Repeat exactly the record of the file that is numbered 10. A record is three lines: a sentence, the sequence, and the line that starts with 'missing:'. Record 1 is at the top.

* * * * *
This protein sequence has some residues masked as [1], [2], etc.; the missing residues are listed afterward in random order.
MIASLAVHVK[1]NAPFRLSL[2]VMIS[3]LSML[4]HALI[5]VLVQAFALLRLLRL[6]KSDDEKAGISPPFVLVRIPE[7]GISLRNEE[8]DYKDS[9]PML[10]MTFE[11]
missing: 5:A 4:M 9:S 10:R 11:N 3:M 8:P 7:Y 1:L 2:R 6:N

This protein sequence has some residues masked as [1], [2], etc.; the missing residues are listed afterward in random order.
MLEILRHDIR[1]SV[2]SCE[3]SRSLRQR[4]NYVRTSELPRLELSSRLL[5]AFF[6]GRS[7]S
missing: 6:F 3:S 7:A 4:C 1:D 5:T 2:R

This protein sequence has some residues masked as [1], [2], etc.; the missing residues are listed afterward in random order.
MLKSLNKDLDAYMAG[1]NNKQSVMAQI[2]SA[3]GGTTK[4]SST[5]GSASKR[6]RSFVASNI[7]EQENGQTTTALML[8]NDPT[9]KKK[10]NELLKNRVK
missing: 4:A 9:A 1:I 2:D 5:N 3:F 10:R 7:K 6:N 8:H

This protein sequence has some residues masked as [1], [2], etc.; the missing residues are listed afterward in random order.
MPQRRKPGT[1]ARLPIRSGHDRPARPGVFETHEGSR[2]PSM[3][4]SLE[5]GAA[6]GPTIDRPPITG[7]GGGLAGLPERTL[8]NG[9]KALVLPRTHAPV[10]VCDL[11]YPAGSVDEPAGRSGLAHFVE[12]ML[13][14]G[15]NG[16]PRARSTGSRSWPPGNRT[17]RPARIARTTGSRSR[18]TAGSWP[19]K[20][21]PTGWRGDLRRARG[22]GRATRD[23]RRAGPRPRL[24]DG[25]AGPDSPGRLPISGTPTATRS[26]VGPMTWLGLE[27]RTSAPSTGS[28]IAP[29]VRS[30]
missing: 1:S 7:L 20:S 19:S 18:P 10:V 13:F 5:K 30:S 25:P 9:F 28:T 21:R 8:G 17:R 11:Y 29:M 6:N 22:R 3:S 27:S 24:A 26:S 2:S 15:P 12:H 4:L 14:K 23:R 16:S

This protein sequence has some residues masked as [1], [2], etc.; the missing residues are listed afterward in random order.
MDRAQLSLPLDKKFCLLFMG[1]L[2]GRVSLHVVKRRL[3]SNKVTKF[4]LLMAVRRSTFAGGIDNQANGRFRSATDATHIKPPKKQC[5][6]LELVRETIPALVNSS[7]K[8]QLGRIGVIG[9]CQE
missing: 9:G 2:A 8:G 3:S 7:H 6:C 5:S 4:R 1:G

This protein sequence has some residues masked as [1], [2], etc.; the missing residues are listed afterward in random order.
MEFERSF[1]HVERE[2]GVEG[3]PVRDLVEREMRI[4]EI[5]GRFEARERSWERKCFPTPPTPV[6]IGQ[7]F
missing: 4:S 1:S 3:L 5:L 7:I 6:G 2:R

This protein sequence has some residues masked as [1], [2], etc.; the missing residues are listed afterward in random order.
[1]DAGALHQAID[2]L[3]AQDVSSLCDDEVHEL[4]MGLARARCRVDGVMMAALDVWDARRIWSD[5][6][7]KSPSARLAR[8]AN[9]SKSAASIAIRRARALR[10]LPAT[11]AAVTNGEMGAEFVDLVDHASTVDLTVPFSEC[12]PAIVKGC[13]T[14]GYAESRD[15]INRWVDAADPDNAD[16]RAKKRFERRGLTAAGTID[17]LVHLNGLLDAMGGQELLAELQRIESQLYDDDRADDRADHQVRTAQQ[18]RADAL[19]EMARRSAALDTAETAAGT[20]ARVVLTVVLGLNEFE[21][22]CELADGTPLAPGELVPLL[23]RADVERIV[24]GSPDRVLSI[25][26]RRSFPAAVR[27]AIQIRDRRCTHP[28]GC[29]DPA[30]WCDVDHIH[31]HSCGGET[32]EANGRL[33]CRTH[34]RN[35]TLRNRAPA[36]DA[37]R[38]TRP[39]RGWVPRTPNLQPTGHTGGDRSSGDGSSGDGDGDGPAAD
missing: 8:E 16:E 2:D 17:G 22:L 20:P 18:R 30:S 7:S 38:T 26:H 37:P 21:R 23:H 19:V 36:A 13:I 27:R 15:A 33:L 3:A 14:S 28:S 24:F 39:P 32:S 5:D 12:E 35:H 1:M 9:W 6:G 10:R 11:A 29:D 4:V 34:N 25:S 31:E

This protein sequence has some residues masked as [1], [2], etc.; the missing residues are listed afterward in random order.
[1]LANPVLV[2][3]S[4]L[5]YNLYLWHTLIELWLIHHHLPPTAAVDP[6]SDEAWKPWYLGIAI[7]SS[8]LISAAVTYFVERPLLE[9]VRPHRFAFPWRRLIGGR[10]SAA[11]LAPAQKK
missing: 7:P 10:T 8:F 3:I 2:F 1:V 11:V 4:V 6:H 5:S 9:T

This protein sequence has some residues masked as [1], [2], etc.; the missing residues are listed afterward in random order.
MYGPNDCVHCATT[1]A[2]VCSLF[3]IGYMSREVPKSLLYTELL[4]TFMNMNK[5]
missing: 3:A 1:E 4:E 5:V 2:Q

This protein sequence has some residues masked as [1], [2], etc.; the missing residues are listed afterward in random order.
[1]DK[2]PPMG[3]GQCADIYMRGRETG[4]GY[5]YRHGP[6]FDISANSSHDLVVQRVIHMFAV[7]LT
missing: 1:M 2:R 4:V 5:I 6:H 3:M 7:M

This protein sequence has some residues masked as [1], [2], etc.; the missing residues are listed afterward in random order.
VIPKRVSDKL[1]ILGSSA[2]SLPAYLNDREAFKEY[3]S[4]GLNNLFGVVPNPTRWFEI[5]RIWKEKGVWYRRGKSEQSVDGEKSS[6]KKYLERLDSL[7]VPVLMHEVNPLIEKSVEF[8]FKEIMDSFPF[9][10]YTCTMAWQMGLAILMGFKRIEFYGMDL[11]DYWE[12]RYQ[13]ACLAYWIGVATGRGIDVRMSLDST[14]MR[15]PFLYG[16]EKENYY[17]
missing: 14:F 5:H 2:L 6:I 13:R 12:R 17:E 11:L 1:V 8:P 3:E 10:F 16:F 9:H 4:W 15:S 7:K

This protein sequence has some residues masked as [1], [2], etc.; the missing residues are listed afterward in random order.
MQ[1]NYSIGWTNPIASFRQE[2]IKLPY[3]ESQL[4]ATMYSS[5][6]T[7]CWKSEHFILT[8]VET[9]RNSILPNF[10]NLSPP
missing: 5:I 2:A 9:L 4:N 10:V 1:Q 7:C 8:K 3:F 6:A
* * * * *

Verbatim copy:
This protein sequence has some residues masked as [1], [2], etc.; the missing residues are listed afterward in random order.
[1]DK[2]PPMG[3]GQCADIYMRGRETG[4]GY[5]YRHGP[6]FDISANSSHDLVVQRVIHMFAV[7]LT
missing: 1:M 2:R 4:V 5:I 6:H 3:M 7:M